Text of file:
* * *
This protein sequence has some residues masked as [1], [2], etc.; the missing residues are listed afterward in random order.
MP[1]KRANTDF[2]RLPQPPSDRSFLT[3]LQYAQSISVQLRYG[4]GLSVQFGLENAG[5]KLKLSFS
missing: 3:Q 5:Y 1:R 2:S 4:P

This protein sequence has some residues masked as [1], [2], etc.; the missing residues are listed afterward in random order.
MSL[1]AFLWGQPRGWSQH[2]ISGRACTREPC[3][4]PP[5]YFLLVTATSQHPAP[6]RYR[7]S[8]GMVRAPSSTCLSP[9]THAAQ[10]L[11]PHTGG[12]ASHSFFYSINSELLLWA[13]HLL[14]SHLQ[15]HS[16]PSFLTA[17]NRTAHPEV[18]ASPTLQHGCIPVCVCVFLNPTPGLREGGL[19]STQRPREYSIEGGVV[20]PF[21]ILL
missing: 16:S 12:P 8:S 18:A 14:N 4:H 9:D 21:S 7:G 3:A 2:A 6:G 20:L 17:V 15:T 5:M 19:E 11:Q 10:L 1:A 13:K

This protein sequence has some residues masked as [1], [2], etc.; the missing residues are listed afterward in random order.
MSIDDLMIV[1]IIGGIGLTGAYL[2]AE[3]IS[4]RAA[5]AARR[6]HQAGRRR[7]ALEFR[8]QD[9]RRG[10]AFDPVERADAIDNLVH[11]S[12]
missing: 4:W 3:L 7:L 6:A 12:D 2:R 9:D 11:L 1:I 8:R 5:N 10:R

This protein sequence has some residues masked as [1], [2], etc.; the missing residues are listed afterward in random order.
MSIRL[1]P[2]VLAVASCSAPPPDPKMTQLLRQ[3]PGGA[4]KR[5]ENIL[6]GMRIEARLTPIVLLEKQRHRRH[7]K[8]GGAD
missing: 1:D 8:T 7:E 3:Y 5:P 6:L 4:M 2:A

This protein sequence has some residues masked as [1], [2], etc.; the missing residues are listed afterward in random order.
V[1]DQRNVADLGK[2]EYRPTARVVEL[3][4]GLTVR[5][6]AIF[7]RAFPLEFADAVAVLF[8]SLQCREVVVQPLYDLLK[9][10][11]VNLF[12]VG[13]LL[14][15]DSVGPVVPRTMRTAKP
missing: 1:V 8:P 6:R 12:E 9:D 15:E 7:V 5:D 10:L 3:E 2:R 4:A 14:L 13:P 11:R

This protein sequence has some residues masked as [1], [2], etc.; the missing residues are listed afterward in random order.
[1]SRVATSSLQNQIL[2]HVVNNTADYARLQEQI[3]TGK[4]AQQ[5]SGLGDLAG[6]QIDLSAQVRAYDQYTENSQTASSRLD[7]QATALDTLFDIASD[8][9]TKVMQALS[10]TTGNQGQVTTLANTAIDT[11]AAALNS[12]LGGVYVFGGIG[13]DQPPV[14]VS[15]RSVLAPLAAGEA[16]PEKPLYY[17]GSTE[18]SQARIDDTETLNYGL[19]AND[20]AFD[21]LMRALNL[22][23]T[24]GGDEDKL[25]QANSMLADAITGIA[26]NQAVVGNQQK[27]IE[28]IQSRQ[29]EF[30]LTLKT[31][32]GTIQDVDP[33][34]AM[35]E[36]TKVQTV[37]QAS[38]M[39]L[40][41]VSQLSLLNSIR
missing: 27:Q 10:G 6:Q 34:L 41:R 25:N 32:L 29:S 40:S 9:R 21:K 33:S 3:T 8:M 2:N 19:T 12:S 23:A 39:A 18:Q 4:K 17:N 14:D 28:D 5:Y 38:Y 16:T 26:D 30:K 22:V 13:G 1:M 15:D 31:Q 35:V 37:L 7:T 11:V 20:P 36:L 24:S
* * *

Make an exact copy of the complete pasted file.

This protein sequence has some residues masked as [1], [2], etc.; the missing residues are listed afterward in random order.
MP[1]KRANTDF[2]RLPQPPSDRSFLT[3]LQYAQSISVQLRYG[4]GLSVQFGLENAG[5]KLKLSFS
missing: 3:Q 5:Y 1:R 2:S 4:P

This protein sequence has some residues masked as [1], [2], etc.; the missing residues are listed afterward in random order.
MSL[1]AFLWGQPRGWSQH[2]ISGRACTREPC[3][4]PP[5]YFLLVTATSQHPAP[6]RYR[7]S[8]GMVRAPSSTCLSP[9]THAAQ[10]L[11]PHTGG[12]ASHSFFYSINSELLLWA[13]HLL[14]SHLQ[15]HS[16]PSFLTA[17]NRTAHPEV[18]ASPTLQHGCIPVCVCVFLNPTPGLREGGL[19]STQRPREYSIEGGVV[20]PF[21]ILL
missing: 16:S 12:P 8:S 18:A 14:N 4:H 9:D 21:S 7:G 3:A 2:A 6:G 20:L 17:V 15:T 5:M 19:E 11:Q 10:L 1:A 13:K

This protein sequence has some residues masked as [1], [2], etc.; the missing residues are listed afterward in random order.
MSIDDLMIV[1]IIGGIGLTGAYL[2]AE[3]IS[4]RAA[5]AARR[6]HQAGRRR[7]ALEFR[8]QD[9]RRG[10]AFDPVERADAIDNLVH[11]S[12]
missing: 4:W 3:L 7:L 6:A 12:D 2:R 9:D 11:L 1:I 8:R 5:N 10:R

This protein sequence has some residues masked as [1], [2], etc.; the missing residues are listed afterward in random order.
MSIRL[1]P[2]VLAVASCSAPPPDPKMTQLLRQ[3]PGGA[4]KR[5]ENIL[6]GMRIEARLTPIVLLEKQRHRRH[7]K[8]GGAD
missing: 1:D 8:T 7:E 3:Y 5:P 6:L 4:M 2:A

This protein sequence has some residues masked as [1], [2], etc.; the missing residues are listed afterward in random order.
V[1]DQRNVADLGK[2]EYRPTARVVEL[3][4]GLTVR[5][6]AIF[7]RAFPLEFADAVAVLF[8]SLQCREVVVQPLYDLLK[9][10][11]VNLF[12]VG[13]LL[14][15]DSVGPVVPRTMRTAKP
missing: 1:V 8:P 6:R 12:E 9:D 15:E 7:V 5:D 10:L 3:E 2:R 4:A 14:L 13:P 11:R

This protein sequence has some residues masked as [1], [2], etc.; the missing residues are listed afterward in random order.
[1]SRVATSSLQNQIL[2]HVVNNTADYARLQEQI[3]TGK[4]AQQ[5]SGLGDLAG[6]QIDLSAQVRAYDQYTENSQTASSRLD[7]QATALDTLFDIASD[8][9]TKVMQALS[10]TTGNQGQVTTLANTAIDT[11]AAALNS[12]LGGVYVFGGIG[13]DQPPV[14]VS[15]RSVLAPLAAGEA[16]PEKPLYY[17]GSTE[18]SQARIDDTETLNYGL[19]AND[20]AFD[21]LMRALNL[22][23]T[24]GGDEDKL[25]QANSMLADAITGIA[26]NQAVVGNQQK[27]IE[28]IQSRQ[29]EF[30]LTLKT[31][32]GTIQDVDP[33][34]AM[35]E[36]TKVQTV[37]QAS[38]M[39]L[40][41]VSQLSLLNSIR
missing: 27:Q 10:G 6:Q 34:L 41:R 25:N 32:L 29:S 40:S 9:R 21:K 33:S 3:T 8:M 2:N 19:T 12:S 23:A 39:A 18:Q 4:K 17:N 14:D 28:D 5:Y 38:Y 16:T 26:D 30:K 22:V 13:G 1:M 15:D 31:Q 35:V 37:L 7:T 11:V 20:P 36:L 24:S